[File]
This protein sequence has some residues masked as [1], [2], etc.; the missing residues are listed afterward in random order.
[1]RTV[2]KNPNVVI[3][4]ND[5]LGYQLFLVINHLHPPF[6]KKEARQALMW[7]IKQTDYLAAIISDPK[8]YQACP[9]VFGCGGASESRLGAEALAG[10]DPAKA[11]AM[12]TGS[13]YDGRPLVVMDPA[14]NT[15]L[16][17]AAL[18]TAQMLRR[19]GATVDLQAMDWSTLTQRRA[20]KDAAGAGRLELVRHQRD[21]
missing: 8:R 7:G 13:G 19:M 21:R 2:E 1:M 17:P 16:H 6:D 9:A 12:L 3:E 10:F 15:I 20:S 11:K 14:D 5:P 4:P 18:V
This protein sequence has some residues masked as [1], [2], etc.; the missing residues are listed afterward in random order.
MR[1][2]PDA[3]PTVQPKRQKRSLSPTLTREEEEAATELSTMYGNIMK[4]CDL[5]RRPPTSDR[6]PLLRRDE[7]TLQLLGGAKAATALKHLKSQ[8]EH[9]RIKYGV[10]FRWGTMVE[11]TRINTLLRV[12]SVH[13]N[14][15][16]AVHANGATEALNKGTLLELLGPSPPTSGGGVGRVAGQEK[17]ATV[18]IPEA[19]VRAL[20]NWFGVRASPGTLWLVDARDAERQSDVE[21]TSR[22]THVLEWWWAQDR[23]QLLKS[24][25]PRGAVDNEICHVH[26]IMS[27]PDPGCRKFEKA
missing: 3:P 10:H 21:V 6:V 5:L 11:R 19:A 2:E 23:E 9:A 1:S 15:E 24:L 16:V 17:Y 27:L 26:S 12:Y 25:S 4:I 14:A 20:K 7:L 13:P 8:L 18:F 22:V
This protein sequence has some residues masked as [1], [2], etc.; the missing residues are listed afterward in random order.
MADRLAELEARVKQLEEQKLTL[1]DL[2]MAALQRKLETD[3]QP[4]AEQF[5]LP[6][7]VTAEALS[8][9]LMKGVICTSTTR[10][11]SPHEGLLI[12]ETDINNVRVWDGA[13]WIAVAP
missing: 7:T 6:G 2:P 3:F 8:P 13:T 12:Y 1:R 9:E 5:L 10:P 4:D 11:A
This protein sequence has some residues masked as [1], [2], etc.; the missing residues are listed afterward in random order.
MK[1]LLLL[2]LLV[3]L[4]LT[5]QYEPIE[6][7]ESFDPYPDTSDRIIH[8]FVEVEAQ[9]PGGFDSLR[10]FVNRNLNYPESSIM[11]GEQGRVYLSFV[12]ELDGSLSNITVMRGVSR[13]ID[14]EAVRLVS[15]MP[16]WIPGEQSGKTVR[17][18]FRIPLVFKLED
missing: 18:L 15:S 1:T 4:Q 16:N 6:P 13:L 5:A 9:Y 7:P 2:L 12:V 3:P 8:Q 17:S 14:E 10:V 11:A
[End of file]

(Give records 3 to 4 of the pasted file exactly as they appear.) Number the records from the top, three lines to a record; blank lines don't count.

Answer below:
This protein sequence has some residues masked as [1], [2], etc.; the missing residues are listed afterward in random order.
MADRLAELEARVKQLEEQKLTL[1]DL[2]MAALQRKLETD[3]QP[4]AEQF[5]LP[6][7]VTAEALS[8][9]LMKGVICTSTTR[10][11]SPHEGLLI[12]ETDINNVRVWDGA[13]WIAVAP
missing: 7:T 6:G 2:P 3:F 8:P 13:T 12:Y 1:R 9:E 5:L 10:P 4:D 11:A
This protein sequence has some residues masked as [1], [2], etc.; the missing residues are listed afterward in random order.
MK[1]LLLL[2]LLV[3]L[4]LT[5]QYEPIE[6][7]ESFDPYPDTSDRIIH[8]FVEVEAQ[9]PGGFDSLR[10]FVNRNLNYPESSIM[11]GEQGRVYLSFV[12]ELDGSLSNITVMRGVSR[13]ID[14]EAVRLVS[15]MP[16]WIPGEQSGKTVR[17][18]FRIPLVFKLED
missing: 18:L 15:S 1:T 4:Q 16:N 6:P 13:L 5:A 9:Y 7:P 2:L 12:V 3:P 8:Q 17:S 14:E 10:V 11:A